United States District Court, N.D. Illinois, Eastern Division
MEMORANDUM OPINION AND ORDER
JOAN B. GOTTSCHALL, District Judge.
Plaintiff, William Riley-el, presently in custody at Stateville Correctional Center (hereinafter, "Stateville"), has brought this pro se civil rights action pursuant to the Civil Rights Act, 42 U.S.C. § 1983. In his complaint, Plaintiff alleges that he has been subjected to unconstitutional conditions of confinement at Stateville because the drinking water is contaminated, that it made him ill, and that he has been unable to obtain adequate medical care for his ailments. Plaintiff names as Defendants the Director of the Illinois Department of Corrections, Salvador Godinez; the former warden of Stateville, Marcus Hardy; Assistant Warden Edwards; former Medical Director Imhotep Carter; and Joe Sheehy.
Presently before the Court is Defendants Godinez, Hardy, and Sheehy's motion to dismiss Plaintiff's complaint for failure to state a claim [#21]. For the reasons contained in this opinion and order, Defendants' motion is denied.
I. Legal Standard
"A motion under Rule 12(b)(6) tests whether the complaint states a claim on which relief may be granted." Richards v. Mitcheff, 696 F.3d 635, 637 (7th Cir. 2012). Under Rule 8(a)(2), a complaint must include "a short and plain statement of the claim showing that the pleader is entitled to relief." Fed.R.Civ.P. 8(a)(2). The short and plain statement under Rule 8(a)(2) must "give the defendant fair notice of what the claim is and the grounds upon which it rests." Bell Atlantic v. Twombly, 550 U.S. 544, 555 (2007) (citation omitted). Additionally, it is well established that pro se complaints are to be liberally construed. Kaba v. Stepp, 458 F.3d 678, 681, 687 (7th Cir. 2006). Pro se submissions are held to a less stringent standard than formal pleadings drafted by lawyers. Bridges v. Gilbert, 557 F.3d 541, 546 (7th Cir. 2009).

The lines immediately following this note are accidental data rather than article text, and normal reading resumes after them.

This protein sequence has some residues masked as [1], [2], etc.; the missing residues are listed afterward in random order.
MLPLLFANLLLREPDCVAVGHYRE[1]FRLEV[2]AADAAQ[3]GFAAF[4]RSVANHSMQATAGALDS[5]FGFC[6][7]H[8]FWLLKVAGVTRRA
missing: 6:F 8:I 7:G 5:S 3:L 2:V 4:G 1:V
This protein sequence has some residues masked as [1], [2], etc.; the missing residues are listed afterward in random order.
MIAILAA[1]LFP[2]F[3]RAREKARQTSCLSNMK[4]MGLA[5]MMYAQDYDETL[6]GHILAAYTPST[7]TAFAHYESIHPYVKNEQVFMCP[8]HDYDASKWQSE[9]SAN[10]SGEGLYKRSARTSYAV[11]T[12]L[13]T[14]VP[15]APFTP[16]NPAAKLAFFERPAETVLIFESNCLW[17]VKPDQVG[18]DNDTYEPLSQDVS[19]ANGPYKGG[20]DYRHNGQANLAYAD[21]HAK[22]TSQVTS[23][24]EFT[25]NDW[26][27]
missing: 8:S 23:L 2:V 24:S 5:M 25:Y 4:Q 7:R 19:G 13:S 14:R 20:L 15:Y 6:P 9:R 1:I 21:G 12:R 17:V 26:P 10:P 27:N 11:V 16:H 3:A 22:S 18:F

Under the federal notice pleading standards, a plaintiff's "factual allegations must be enough to raise a right to relief above the speculative level." Id. Put differently, a complaint must contain sufficient factual content "to allow the court to draw a reasonable inference that the defendant is liable for the misconduct alleged.'" Charleston v. Board of Trs. of Univ. of Ill. at Chicago, 741 F.3d 769, 772 (7th Cir. 2013) ( quoting Ashcroft v. Iqbal, 556 U.S. 662, 678 (2009)). "In reviewing the sufficiency of a complaint under the plausibility standard, [courts] accept the well-pleaded facts in the complaint as true." Alam v. Miller Brewing Co., 709 F.3d 662, 665-66 (7th Cir. 2013).
To satisfy the notice pleading requirements of Fed.R.Civ.P. 8(a)(2), the plaintiff must only state his basic legal claim and provide "some indication... of time and place." Thomson v. Washington, 362 F.3d 969, 971 (7th Cir. 2004). In addition, when considering whether to dismiss a complaint for failure to state a claim upon which relief can be granted, the court assumes all factual allegations in the complaint to be true, viewing all facts-as well as any inferences reasonably drawn therefrom-in the light most favorable to the plaintiff. Parish v. City of Elkhart, 614 F.3d 677, 679 (7th Cir. 2010); Bell Atlantic Corp., 550 U.S. at 563 ( citing Swierkiewicz v. Sorema N.A., 534 U.S. 506, 514, 122 S.Ct. 992, 152 L.Ed.2d 1 (2002)). A well-pleaded complaint may proceed even if it appears "that actual proof of those facts is improbable, and that a recovery is very remote and unlikely." Bell Atlantic Corp., 550 U.S. at 556.